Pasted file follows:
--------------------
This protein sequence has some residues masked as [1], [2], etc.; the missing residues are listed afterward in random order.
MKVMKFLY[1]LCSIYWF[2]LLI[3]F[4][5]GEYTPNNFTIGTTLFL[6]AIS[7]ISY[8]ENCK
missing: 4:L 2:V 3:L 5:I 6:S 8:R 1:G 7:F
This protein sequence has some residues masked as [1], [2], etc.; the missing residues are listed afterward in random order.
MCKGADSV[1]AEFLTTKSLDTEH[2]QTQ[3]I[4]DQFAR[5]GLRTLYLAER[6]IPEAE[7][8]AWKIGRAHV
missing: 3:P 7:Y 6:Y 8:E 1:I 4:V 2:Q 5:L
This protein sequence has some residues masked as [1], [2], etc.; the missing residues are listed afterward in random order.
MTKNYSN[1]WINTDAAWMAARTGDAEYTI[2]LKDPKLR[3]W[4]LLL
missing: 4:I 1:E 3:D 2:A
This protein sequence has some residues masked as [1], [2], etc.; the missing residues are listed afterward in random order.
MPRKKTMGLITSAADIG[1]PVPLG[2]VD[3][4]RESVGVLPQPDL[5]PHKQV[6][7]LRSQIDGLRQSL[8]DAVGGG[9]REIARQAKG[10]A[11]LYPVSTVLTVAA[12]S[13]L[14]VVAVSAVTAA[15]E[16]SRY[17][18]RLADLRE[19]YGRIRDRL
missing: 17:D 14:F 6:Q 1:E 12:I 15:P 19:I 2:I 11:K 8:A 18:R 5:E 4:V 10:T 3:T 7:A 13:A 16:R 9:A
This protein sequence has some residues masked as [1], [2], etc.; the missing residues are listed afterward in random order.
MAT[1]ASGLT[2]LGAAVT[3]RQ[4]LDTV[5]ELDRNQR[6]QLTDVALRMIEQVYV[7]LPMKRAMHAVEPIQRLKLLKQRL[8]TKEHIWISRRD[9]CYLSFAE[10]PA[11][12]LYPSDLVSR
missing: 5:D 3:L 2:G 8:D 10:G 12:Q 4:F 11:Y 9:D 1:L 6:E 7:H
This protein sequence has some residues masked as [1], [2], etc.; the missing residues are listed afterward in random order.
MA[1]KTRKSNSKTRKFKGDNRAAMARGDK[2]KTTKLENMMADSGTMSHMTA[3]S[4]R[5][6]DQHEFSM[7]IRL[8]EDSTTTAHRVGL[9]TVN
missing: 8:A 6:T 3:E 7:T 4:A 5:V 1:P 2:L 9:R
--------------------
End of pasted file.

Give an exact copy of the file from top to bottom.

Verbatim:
This protein sequence has some residues masked as [1], [2], etc.; the missing residues are listed afterward in random order.
MKVMKFLY[1]LCSIYWF[2]LLI[3]F[4][5]GEYTPNNFTIGTTLFL[6]AIS[7]ISY[8]ENCK
missing: 4:L 2:V 3:L 5:I 6:S 8:R 1:G 7:F
This protein sequence has some residues masked as [1], [2], etc.; the missing residues are listed afterward in random order.
MCKGADSV[1]AEFLTTKSLDTEH[2]QTQ[3]I[4]DQFAR[5]GLRTLYLAER[6]IPEAE[7][8]AWKIGRAHV
missing: 3:P 7:Y 6:Y 8:E 1:I 4:V 2:Q 5:L
This protein sequence has some residues masked as [1], [2], etc.; the missing residues are listed afterward in random order.
MTKNYSN[1]WINTDAAWMAARTGDAEYTI[2]LKDPKLR[3]W[4]LLL
missing: 4:I 1:E 3:D 2:A
This protein sequence has some residues masked as [1], [2], etc.; the missing residues are listed afterward in random order.
MPRKKTMGLITSAADIG[1]PVPLG[2]VD[3][4]RESVGVLPQPDL[5]PHKQV[6][7]LRSQIDGLRQSL[8]DAVGGG[9]REIARQAKG[10]A[11]LYPVSTVLTVAA[12]S[13]L[14]VVAVSAVTAA[15]E[16]SRY[17][18]RLADLRE[19]YGRIRDRL
missing: 17:D 14:F 6:Q 1:E 12:I 15:P 19:I 2:I 11:K 8:A 18:R 5:E 4:V 10:T 3:T 7:A 13:A 16:R 9:A
This protein sequence has some residues masked as [1], [2], etc.; the missing residues are listed afterward in random order.
MAT[1]ASGLT[2]LGAAVT[3]RQ[4]LDTV[5]ELDRNQR[6]QLTDVALRMIEQVYV[7]LPMKRAMHAVEPIQRLKLLKQRL[8]TKEHIWISRRD[9]CYLSFAE[10]PA[11][12]LYPSDLVSR
missing: 5:D 3:L 2:G 8:D 10:G 12:Q 4:F 11:Y 9:D 1:L 6:E 7:H
This protein sequence has some residues masked as [1], [2], etc.; the missing residues are listed afterward in random order.
MA[1]KTRKSNSKTRKFKGDNRAAMARGDK[2]KTTKLENMMADSGTMSHMTA[3]S[4]R[5][6]DQHEFSM[7]IRL[8]EDSTTTAHRVGL[9]TVN
missing: 8:A 6:T 3:E 7:T 4:A 5:V 1:P 2:L 9:R